For the Sake of the Song

After a long day at the office, I love coming home to find little red Netflix envelopes waiting in my mailbox. Tearing open one of those perfectly-engineered packages is like opening a present, and feels all the more gift-like given what interesting surprise is waiting inside. In the past month, my queue has delivered me a historical drama about Genghis Khan, a forgotten Molly Ringwald tearjerker, a documentary on a rock ‘n’ roll choir made up entirely of senior citizens, and The Sting (featuring the very dashing Robert Redford).

If I can contain my excitement for five minutes before rushing to the television, DVD in hand, it’s the perfect opportunity to drag out a big covered pot and make popcorn the old-fashioned way. I simply heat up a splash of oil, throw in the kernels, and place the lid on tightly (it becomes clear why this is important in, oh, about a minute, when kernels start whizzing around like bullets in the Dutch oven). Even if I only manage to season the stovetop popcorn with a shower of salt, my tastebuds still sing—a reaction that no microwave popcorn could ever produce. And then it’s really showtime.

popcorn kernels


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My Shenandoah, I Long to Meet You

Another weekend, another walk in the woods.

My recent outdoor adventures may suggest that I have a one-track mind, but it’s not completely my fault: this hiking thing is truly addictive. That’s something I never thought I’d say, given all the family vacations during which my little brother and I grumbled through our forced marches through the wilderness. But now that my rear end is firmly planted in a swivel chair for forty hours a week, I all but catapult myself out of the suburbs once Friday rolls around. And there’s no better way to sever yourself from the daily grind than to clamber up a mountain, frolic your way down, fill your lungs with crisp air and watch fog tumble into the Shenandoah Valley.

cloud cover


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Easy as Pie

If there’s one thing I miss about college life, it’s the proximity to my friends. Yes, sharing 600 square feet with three other girls became grating by senior year—in retrospect, I think we were literally running into each other in our tiny kitchen. No, I don’t miss our upstairs neighbors; christened “The Stompers,” they not only enjoyed jumping (with astounding force) from their bunk beds at 7 a.m., but also played five instruments between them (badly, and loudly).

But nothing beats the commiseration/coffee breaks with friends as you lock yourselves in the library together, or the run-ins with casual acquaintances that you can’t really orchestrate. My college campus did all the social heavy lifting, which is especially important when you’re an introvert like myself. Just by virtue of bumping into characters on the street, I received party invitations, fell into impromptu catch-up sessions, and found company for walks to the farmers market. No effort necessary! Life was good.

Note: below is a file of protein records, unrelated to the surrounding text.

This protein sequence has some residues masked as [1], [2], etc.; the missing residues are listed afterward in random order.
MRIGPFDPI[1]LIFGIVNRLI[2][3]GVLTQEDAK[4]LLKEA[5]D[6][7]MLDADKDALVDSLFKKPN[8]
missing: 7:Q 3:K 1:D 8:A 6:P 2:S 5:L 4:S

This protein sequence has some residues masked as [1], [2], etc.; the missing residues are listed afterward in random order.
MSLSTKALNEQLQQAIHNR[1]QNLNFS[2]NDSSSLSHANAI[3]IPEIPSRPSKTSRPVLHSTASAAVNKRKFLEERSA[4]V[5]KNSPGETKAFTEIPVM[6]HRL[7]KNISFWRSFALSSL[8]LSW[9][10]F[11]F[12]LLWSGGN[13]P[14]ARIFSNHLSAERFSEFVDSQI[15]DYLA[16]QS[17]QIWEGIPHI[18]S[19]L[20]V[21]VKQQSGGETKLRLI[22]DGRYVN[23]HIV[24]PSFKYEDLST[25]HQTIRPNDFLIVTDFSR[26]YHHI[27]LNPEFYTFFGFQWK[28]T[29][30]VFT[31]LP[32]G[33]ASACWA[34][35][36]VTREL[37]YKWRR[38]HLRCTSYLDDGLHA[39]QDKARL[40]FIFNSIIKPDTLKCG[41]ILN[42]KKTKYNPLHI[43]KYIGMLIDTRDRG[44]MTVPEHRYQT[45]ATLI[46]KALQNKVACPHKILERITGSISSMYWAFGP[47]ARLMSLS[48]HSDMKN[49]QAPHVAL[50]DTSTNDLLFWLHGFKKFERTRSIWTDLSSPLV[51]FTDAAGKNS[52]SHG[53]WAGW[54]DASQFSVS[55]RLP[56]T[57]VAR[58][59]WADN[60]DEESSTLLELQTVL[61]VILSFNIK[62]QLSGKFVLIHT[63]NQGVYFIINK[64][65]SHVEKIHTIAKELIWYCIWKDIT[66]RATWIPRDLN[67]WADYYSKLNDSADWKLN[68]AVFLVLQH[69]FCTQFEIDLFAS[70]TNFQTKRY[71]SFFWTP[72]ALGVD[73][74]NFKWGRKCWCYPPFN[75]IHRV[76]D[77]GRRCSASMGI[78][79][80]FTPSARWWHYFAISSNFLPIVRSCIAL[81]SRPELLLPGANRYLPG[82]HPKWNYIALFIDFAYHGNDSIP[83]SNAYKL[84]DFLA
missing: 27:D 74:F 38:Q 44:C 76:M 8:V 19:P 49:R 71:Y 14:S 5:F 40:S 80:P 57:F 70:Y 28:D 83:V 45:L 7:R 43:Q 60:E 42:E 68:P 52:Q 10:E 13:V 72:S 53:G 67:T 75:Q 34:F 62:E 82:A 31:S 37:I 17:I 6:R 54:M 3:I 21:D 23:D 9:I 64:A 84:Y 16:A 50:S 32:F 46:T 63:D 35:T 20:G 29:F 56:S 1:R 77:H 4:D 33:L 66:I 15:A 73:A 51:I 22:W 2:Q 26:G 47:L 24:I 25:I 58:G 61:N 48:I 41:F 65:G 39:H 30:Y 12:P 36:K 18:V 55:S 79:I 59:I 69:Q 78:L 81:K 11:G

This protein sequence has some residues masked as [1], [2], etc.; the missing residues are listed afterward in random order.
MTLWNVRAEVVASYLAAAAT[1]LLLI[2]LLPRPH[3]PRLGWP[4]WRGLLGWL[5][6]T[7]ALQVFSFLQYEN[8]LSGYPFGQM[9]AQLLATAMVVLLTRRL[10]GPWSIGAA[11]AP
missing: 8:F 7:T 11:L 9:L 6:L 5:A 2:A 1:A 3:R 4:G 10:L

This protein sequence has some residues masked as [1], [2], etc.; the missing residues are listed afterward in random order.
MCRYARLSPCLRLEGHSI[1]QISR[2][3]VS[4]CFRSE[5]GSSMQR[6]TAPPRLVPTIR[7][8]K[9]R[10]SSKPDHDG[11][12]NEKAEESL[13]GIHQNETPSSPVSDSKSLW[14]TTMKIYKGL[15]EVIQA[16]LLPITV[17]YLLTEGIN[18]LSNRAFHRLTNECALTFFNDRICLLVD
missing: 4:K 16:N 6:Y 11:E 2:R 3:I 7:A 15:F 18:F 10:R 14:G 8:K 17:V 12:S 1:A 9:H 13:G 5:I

hoosier pie


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West Virginia, Mountain Mama

It’s much easier to go adventuring when you have a car.

tree1


This probably does not come as surprising news to you, but as a first-time car owner, it’s been a revelation. Since leaving my car-owning parents for college, I’ve been entirely at the will of Washington D.C.’s public transportation system. It’s a fine one, but bone-chilling winds, heavy bags of groceries, and the occasional torrential downpour can throw a wrench into one’s errands or commute.

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An Introduction

Well, hello there! (Yes, I realize that there’s nobody out there yet. I am, however, comfortable with talking to myself.)

I’ve decided to take a flying leap into the abyss of the Internets and try my hand at blogging. It feels only natural for someone who misses the writing assignments of long-ago high school English classes—and someone who’s itching to learn more about her camera. And why not share the love? I’ve long been a lurker on my favorite blogs, culling inspiration (and recipes) from their posts, but have never really given back to the community.

Plus, there’s lots to mull over. As other recent college grads can attest, this point in life is both momentous and confusing: we have our entire life stories waiting to be written, but all these choices and options can feel paralyzing. I’m reminded of an issue of Psychology Today that my roommates and I often flipped through, pausing at the dog-eared article entitled “The Art of Now.” It was a six-step, detailed list providing instructions on how to stop overthinking and start living in the moment. Ironic, no? But paradoxically, that’s sort of the perfect way for my list-making self to start exploring. With endless directions to turn now that I’m living on my own, a little organization helps me focus my spontaneity. Most often, I turn to lists to find direction, whether they be to-do lists, life lists, wish lists—heck, even New Year’s resolutions! I just can’t fight my natural planning tendencies, and I may as well use my OCD powers for good rather than evil.

So it feels like a natural step to start publicly checking things off my lists on this blog. I hope you stick around (or rather, join me) as I start writing my story.